Forget the threat from Amazon for ad dollars, it’s all abou…
There’s been increasing chatter about Amazon’s ‘other’ revenue stream which, as detailed in the company’s recent second quarter financial report, ‘primarily includes sales of advertising services’.
This element grew 139% year on year to reach $2 billion. To be clear, this represents amazing growth and is daunting in it’s sudden scale for the rest of the ad industry.
Marketing pundits gleefully make comparisons to Google’s $31bn in the same period and note Amazon’s 139% year-on-year growth versus Google’s 20%.
What many skirt over, however, is how this impacts our region. For scale isn’t evenly distributed after all. In-fact, Amazon better watch over its own shoulder when it comes to the Asia-Pacific.
We know that Amazon’s e-commerce dominance, and associated advertising business, is concentrated in the United States and Europe. In the APAC region, the story isn’t that simple.
Japan is looking strong, India and Australia are growing, but China’s own duopoly – Alibaba and Tencent – is already extending its influence into the highly fragmented region of South East Asia and is way ahead in that respect.
But this is a region in which Facebook and Google are also incredibly strong, so there is little to be genuinely concerned about when it comes to Amazon’s impact on the ad industry here.
Amazon certainly has a difference in philosophy when it comes to connected commerce. While Google believes in a distributed marketplace of stores, indexed and navigated by search – the ‘intent graph’ – Amazon believes in a consistent store front in a tightly policed and homogenous environment.
The benefit of this is, in North America, as detailed by Mary Meeker’s report, is that Amazon search is the starting point for 49% of purchase journeys. Amazon own discovery and the eventual purchase for 28% of all e-commerce in the US – effectively giving it a ‘purchase graph’.
Where is Facebook in all of this? You might ask. Well, up to 55% of all e-commerce sales are made after social discovery. Therefore, Facebook owns the ‘social graph’.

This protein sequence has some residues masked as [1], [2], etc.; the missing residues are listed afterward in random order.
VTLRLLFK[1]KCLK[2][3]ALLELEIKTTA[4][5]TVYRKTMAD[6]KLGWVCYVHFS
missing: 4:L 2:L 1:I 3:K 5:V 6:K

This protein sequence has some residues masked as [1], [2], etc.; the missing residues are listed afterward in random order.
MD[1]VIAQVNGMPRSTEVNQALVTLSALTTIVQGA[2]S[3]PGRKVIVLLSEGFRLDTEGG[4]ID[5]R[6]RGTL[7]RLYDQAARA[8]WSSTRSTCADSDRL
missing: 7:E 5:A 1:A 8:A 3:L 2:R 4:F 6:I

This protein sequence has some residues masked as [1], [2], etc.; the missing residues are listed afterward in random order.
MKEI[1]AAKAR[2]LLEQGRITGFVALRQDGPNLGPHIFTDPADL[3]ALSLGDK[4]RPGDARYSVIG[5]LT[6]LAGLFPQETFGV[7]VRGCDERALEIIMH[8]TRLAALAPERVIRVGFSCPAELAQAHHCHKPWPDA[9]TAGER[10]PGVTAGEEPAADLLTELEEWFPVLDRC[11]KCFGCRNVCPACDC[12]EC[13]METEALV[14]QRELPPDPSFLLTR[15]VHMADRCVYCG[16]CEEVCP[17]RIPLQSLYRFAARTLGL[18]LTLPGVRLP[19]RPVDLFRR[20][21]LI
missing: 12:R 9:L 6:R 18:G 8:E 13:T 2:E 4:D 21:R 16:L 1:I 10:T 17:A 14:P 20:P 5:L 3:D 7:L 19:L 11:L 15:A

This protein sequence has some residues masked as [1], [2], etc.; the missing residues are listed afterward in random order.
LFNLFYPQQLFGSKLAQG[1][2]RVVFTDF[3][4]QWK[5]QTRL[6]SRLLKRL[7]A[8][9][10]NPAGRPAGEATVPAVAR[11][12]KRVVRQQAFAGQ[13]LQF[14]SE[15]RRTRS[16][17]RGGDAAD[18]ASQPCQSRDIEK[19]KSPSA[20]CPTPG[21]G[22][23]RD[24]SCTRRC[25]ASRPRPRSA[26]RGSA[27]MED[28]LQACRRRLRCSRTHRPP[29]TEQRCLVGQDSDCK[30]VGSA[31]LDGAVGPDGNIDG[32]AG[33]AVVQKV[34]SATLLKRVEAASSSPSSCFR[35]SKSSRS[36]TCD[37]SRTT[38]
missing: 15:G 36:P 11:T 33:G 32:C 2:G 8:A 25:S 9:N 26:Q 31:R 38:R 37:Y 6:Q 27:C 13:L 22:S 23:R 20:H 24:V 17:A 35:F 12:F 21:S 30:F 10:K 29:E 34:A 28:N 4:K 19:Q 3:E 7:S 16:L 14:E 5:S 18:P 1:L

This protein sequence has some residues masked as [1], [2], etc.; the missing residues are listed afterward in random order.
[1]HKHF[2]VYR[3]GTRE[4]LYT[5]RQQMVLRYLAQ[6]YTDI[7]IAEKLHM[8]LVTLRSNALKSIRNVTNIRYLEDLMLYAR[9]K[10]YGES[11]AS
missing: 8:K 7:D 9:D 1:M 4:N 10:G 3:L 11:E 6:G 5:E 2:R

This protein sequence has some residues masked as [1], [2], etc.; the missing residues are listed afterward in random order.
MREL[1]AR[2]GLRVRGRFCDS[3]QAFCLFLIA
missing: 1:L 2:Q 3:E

Does Mark Zuckerberg own the ‘social graph’?
What’s important for us to understand, for APAC, is that the void created by Amazon’s initial lack of commitment to the region – and lack of supported marketing services functions outside of Japan and India – has effectively been filled by myriad local players.
And such sites and services are increasingly staked by Alibaba and Tencent, the other duopoly beyond Goobook. Internal paid search functions, listing ads and recommendation engines all feature as part of the advertising offering.
As with Amazon, the frustration continues for media buyers and e-commerce performance teams that are looking to create opportunities and value for advertisers through marketplaces, but are often precluded from seeing the entire consumer journey – due to the closed data ecosystems.
One factor worth noting is that shopping on the Chinese marketplaces has transcended function, and Taobao alone has 1.5M ‘creators’ who have transformed shopping into a form of entertainment; marrying influencers and social selling, in what is likely to represent the future of affiliate marketing.
In South East Asia, Lazada is probably the closest we have to the relative sophistication of Amazon. It resembles the advertising opportunity that Amazon represents in the US. The issue is that no one player is anywhere close to the scale and ubiquity of Amazon within the APAC region.
Which brings us back to the core issue. Google and Facebook both represent clear value propositions for advertisers in APAC; providing discovery as well as driving customer acquisition to the nascent ‘Amazons of South East Asia’.
Once the aforementioned e-commerce sites, services and marketplaces sharpen their data and self-serve advertising toolsets, they may represent a threat to the absolute dominance of the Goobook duopoly for new ad dollars.
But the threat will be the sum of their parts and not the single colossus, and owner of the purchase graph, which Amazon represents in the US and Europe.
The press loves an opportunity to go after the Facebook and Google, and absolutely Amazon is emerging in Europe and the US as a worthy adversary in the walled garden.
However, with Alibaba and Tencent extending their spheres of influence south – coming with their own cloud offerings, payment ecosystems and having already evolved and blended the function of Amazon into the fun of social – rather than the threat from Amazon, the landscape is instead turning into turning into something else completely.
Namely the duopoly war between Google and Facebook from the West and Alibaba and Tencent from the East. There are certainly interesting times ahead.
Lewin warns of a ‘duopoly war’
James Lewin is the Nike lead for South East Asia and India – and Asia-Pacific head of innovation at Mindshare – he is based in the Singapore office